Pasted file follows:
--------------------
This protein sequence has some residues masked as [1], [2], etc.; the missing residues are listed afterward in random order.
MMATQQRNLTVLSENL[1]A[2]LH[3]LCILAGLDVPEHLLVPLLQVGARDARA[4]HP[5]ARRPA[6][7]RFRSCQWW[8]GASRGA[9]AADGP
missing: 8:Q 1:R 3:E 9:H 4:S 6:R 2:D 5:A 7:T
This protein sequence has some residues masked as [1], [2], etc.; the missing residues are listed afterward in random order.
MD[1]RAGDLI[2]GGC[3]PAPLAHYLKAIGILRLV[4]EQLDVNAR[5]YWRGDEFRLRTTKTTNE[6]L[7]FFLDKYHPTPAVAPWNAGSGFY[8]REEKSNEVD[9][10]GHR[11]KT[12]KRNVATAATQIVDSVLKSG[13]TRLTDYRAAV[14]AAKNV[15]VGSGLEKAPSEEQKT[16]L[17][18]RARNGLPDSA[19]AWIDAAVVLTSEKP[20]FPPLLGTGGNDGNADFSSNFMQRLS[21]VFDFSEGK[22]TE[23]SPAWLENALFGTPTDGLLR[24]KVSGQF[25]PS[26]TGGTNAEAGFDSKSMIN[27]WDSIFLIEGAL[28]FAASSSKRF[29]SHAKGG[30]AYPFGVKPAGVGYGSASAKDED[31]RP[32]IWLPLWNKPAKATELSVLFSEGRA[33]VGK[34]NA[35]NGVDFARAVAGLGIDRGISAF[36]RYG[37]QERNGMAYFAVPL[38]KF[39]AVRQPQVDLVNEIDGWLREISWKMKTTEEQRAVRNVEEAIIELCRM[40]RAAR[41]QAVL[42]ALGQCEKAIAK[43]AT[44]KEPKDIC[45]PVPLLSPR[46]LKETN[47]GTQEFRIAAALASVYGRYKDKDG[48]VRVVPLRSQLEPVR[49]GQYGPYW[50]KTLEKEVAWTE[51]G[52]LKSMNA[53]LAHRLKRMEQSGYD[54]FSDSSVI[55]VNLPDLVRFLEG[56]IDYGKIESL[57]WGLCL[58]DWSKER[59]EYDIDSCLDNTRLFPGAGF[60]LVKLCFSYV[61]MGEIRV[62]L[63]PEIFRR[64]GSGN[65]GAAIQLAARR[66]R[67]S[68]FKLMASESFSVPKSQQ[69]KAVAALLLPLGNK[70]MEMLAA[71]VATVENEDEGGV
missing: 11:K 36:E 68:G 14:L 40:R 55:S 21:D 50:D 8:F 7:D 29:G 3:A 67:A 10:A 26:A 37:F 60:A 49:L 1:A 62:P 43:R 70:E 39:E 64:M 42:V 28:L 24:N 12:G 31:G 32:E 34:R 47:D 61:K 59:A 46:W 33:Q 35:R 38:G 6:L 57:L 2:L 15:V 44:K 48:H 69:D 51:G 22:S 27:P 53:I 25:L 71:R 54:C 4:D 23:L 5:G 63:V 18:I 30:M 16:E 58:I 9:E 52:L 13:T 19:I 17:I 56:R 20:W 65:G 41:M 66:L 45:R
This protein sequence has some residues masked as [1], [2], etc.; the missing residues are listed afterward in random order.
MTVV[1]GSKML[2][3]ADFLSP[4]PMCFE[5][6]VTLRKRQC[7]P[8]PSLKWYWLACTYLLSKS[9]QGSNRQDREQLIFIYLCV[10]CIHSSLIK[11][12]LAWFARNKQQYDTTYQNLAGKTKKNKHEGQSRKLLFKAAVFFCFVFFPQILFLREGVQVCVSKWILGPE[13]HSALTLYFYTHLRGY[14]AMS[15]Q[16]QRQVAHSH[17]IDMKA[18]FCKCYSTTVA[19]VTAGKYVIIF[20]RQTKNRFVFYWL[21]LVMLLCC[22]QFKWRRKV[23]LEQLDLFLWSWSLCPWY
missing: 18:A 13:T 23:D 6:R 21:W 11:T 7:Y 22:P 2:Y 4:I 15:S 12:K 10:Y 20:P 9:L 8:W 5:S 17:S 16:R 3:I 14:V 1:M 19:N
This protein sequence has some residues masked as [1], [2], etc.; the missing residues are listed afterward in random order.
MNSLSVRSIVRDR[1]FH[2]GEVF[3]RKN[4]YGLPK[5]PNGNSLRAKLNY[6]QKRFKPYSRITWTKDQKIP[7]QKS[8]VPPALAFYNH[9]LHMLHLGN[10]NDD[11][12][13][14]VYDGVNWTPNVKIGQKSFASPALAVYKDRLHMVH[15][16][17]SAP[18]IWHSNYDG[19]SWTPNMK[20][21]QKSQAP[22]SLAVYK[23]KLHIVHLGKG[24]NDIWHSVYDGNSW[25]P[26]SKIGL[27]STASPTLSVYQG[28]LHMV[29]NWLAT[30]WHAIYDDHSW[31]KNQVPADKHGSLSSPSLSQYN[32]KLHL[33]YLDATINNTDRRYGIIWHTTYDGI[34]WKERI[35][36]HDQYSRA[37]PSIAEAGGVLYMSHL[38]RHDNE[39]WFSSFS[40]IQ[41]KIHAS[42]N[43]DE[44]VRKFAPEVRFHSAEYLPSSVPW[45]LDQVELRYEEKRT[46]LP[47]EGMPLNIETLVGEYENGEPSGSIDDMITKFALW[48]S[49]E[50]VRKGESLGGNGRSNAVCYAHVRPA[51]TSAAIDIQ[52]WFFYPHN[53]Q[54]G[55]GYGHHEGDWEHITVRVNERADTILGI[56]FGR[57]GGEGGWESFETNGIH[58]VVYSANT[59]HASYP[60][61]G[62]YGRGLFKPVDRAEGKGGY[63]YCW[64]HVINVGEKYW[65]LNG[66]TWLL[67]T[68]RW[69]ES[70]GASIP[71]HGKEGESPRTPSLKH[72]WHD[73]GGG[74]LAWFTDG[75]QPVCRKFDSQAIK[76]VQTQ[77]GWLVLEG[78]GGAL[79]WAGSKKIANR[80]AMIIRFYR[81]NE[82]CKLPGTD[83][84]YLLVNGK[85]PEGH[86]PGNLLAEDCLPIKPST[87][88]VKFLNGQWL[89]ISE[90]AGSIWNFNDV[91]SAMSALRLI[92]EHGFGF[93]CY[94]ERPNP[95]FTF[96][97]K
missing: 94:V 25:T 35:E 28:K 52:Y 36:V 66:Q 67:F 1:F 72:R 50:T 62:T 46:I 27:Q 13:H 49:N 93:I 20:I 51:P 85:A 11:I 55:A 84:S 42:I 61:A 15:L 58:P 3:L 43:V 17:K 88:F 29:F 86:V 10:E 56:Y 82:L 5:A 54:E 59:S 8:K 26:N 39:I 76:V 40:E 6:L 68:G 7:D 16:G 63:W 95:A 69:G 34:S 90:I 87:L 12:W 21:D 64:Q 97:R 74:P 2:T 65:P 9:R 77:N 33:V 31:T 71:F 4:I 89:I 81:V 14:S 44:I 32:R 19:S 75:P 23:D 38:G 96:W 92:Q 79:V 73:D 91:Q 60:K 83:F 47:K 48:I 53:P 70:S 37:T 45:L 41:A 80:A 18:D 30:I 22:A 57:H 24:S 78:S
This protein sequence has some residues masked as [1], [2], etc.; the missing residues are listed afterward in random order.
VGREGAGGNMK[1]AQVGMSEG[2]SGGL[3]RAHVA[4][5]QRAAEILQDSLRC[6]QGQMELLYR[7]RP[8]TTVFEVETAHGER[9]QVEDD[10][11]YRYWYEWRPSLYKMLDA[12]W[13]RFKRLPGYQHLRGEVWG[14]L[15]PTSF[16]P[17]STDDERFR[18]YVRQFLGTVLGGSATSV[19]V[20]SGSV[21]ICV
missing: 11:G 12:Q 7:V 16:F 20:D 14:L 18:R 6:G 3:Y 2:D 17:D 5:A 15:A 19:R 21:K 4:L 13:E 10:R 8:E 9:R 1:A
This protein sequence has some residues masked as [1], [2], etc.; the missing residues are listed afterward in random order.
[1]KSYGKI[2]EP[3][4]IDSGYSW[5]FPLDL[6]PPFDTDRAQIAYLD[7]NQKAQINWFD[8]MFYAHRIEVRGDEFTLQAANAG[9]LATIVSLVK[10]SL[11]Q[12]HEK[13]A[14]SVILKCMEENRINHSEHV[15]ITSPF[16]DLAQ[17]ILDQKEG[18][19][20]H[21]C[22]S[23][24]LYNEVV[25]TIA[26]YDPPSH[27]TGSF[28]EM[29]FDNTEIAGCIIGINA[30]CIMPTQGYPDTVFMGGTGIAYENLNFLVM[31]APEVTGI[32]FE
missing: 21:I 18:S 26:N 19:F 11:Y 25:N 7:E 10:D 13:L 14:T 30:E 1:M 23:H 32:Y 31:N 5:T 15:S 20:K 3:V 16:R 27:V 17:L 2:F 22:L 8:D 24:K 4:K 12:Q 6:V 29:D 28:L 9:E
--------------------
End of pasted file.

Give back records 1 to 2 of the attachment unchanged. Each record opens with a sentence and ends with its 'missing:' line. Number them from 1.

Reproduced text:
This protein sequence has some residues masked as [1], [2], etc.; the missing residues are listed afterward in random order.
MMATQQRNLTVLSENL[1]A[2]LH[3]LCILAGLDVPEHLLVPLLQVGARDARA[4]HP[5]ARRPA[6][7]RFRSCQWW[8]GASRGA[9]AADGP
missing: 8:Q 1:R 3:E 9:H 4:S 6:R 2:D 5:A 7:T
This protein sequence has some residues masked as [1], [2], etc.; the missing residues are listed afterward in random order.
MD[1]RAGDLI[2]GGC[3]PAPLAHYLKAIGILRLV[4]EQLDVNAR[5]YWRGDEFRLRTTKTTNE[6]L[7]FFLDKYHPTPAVAPWNAGSGFY[8]REEKSNEVD[9][10]GHR[11]KT[12]KRNVATAATQIVDSVLKSG[13]TRLTDYRAAV[14]AAKNV[15]VGSGLEKAPSEEQKT[16]L[17][18]RARNGLPDSA[19]AWIDAAVVLTSEKP[20]FPPLLGTGGNDGNADFSSNFMQRLS[21]VFDFSEGK[22]TE[23]SPAWLENALFGTPTDGLLR[24]KVSGQF[25]PS[26]TGGTNAEAGFDSKSMIN[27]WDSIFLIEGAL[28]FAASSSKRF[29]SHAKGG[30]AYPFGVKPAGVGYGSASAKDED[31]RP[32]IWLPLWNKPAKATELSVLFSEGRA[33]VGK[34]NA[35]NGVDFARAVAGLGIDRGISAF[36]RYG[37]QERNGMAYFAVPL[38]KF[39]AVRQPQVDLVNEIDGWLREISWKMKTTEEQRAVRNVEEAIIELCRM[40]RAAR[41]QAVL[42]ALGQCEKAIAK[43]AT[44]KEPKDIC[45]PVPLLSPR[46]LKETN[47]GTQEFRIAAALASVYGRYKDKDG[48]VRVVPLRSQLEPVR[49]GQYGPYW[50]KTLEKEVAWTE[51]G[52]LKSMNA[53]LAHRLKRMEQSGYD[54]FSDSSVI[55]VNLPDLVRFLEG[56]IDYGKIESL[57]WGLCL[58]DWSKER[59]EYDIDSCLDNTRLFPGAGF[60]LVKLCFSYV[61]MGEIRV[62]L[63]PEIFRR[64]GSGN[65]GAAIQLAARR[66]R[67]S[68]FKLMASESFSVPKSQQ[69]KAVAALLLPLGNK[70]MEMLAA[71]VATVENEDEGGV
missing: 11:K 36:E 68:G 14:L 40:R 55:S 21:D 50:D 8:F 7:D 29:G 3:A 67:A 10:A 26:A 37:F 60:A 49:L 1:A 62:P 43:R 70:E 39:E 64:M 42:V 28:L 24:N 12:G 31:G 32:E 34:R 47:D 61:K 59:A 46:W 33:Q 35:R 38:G 6:L 57:L 2:L 15:V 44:K 48:H 69:D 51:G 22:S 27:P 53:I 25:L 71:R 54:C 4:D 23:L 5:G 63:V 18:I 30:M 16:E 58:I 9:E 52:L 13:T 19:I 17:I 56:R 20:W 65:G 41:M 66:L 45:R